Jesse Broadwater Teams Up
With T.R.U. Ball to Target
Cancer Research Jesse Broadwater Teams Up With T.R.U. Ball to Target Cancer Research

What would you do if you won thousands of dollars? Would you take an exotic trip? Buy something you’ve always wanted? Splurge on top-of-the-line archery equipment?

Or would you use it to change the world?

Jesse Broadwater, a field and target archer known for his generous spirit, did hit the jackpot recently. And the choice he made? 

He ponied up the cash to fight cancer – and worked with one of his key sponsors to make the donation even more meaningful. 

Part of Broadwater’s income comes from corporate sponsorships. Much like other professional athletes, his earnings are affected by how well he performs and the deals he inks with companies.

In that regard, Broadwater operates much like Dale Junior. Earnhardt earns money from every victory lap and sticker on his car. Those “credits” outfit him with top-of-the line racecars. Likewise, when your favorite NFL or MLB team wins the Super Bowl or World Series, the players get bonuses, pay raises, new equipment and maybe even a trip to Disney World.

But instead of buying new equipment or taking his wife and three kids to “the most magical place on Earth,” Broadwater did something that rivals Disney’s magic: Together with T.R.U. Ball Archery, he donated proceeds totaling $30,207 to breast-cancer research.

I had no idea (this fund) was doing that well,” Broadwater said to Our Town. “I just wanted to give back to someone who’s going to use it and try to help people in need. That makes me feel good. That’s what keeps me going.”

Photo Credit: World Archery

Photo Credit: World Archery

How did Broadwater raise the money? The answer’s in the ink, so to speak.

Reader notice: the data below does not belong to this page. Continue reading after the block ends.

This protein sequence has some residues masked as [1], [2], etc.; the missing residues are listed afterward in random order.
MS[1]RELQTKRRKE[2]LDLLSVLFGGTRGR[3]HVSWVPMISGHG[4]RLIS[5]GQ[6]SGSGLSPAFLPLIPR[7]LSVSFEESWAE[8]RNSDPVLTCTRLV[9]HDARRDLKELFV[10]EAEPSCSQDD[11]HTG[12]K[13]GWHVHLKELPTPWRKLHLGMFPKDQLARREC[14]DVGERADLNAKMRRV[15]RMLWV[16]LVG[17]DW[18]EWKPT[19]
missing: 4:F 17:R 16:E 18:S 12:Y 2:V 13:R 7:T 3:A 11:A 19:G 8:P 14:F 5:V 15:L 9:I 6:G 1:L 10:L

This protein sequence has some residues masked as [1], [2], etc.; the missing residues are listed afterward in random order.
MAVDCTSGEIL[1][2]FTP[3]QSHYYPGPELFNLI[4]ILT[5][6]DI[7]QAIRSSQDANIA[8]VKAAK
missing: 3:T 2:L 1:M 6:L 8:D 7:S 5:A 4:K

Broadwater is sponsored by T.R.U. Ball Archery. He believes in T.R.U. Ball’s products, and they believe in his archery skills. Last year, Broadwater and T.R.U. Ball teamed up to design two release aids, the Abyss and FulKrum, which compound-bow shooters use to release the bowstring.

As a product designer, Broadwater could keep part of the proceeds. But instead of pocketing his piece of the profits to help support his family, he requested that 100 percent of the profits for the Jesse Broadwater Signature Series go toward breast-cancer research at the Windber Research Institute.

The buck doesn’t stop here.

T.R.U. Ball matched that donation, and in April Broadwater and T.R.U. Ball presented the Institute with the largest single donation it ever received.

T.R.U. Ball President Gregory Summers credits Broadwater as the “big heart” in this story, but Broadwater thinks otherwise.

I want to make sure you all know the generosity is definitely not all me,” Broadwater posted on Facebook. “Greg and his family at T.R.U. Ball are the ones who not only allowed this to be possible, but so graciously wanted to give, too.”

And that’s not all: Broadwater and T.R.U. Ball will present a matched donation quarterly for the lifetime sale of the Jesse Broadwater Signature Series releases.

Giving provides a certain gift to the giver. For Broadwater, that’s helping his fans, teammates, sponsors and family

When competing out of town, Jesse wears different-colored shoelaces to honor his children: pink for the girls and blue for the boys.

When competing out of town, Jesse wears different-colored shoelaces to honor his children: pink for the girls and blue for the boys.

Giving back is what it’s all about,” Broadwater said. “It’s what makes me feel good, and what I want my kids to notice. I see the same values in Greg Summers, and his family and company.”

Broadwater’s an archer by trade. He’s a seven-time national champion and consistently enjoys record-breaking success. But he’s also a philanthropist, and it’s no wonder he’s one of the archery community’s favorite competitors.

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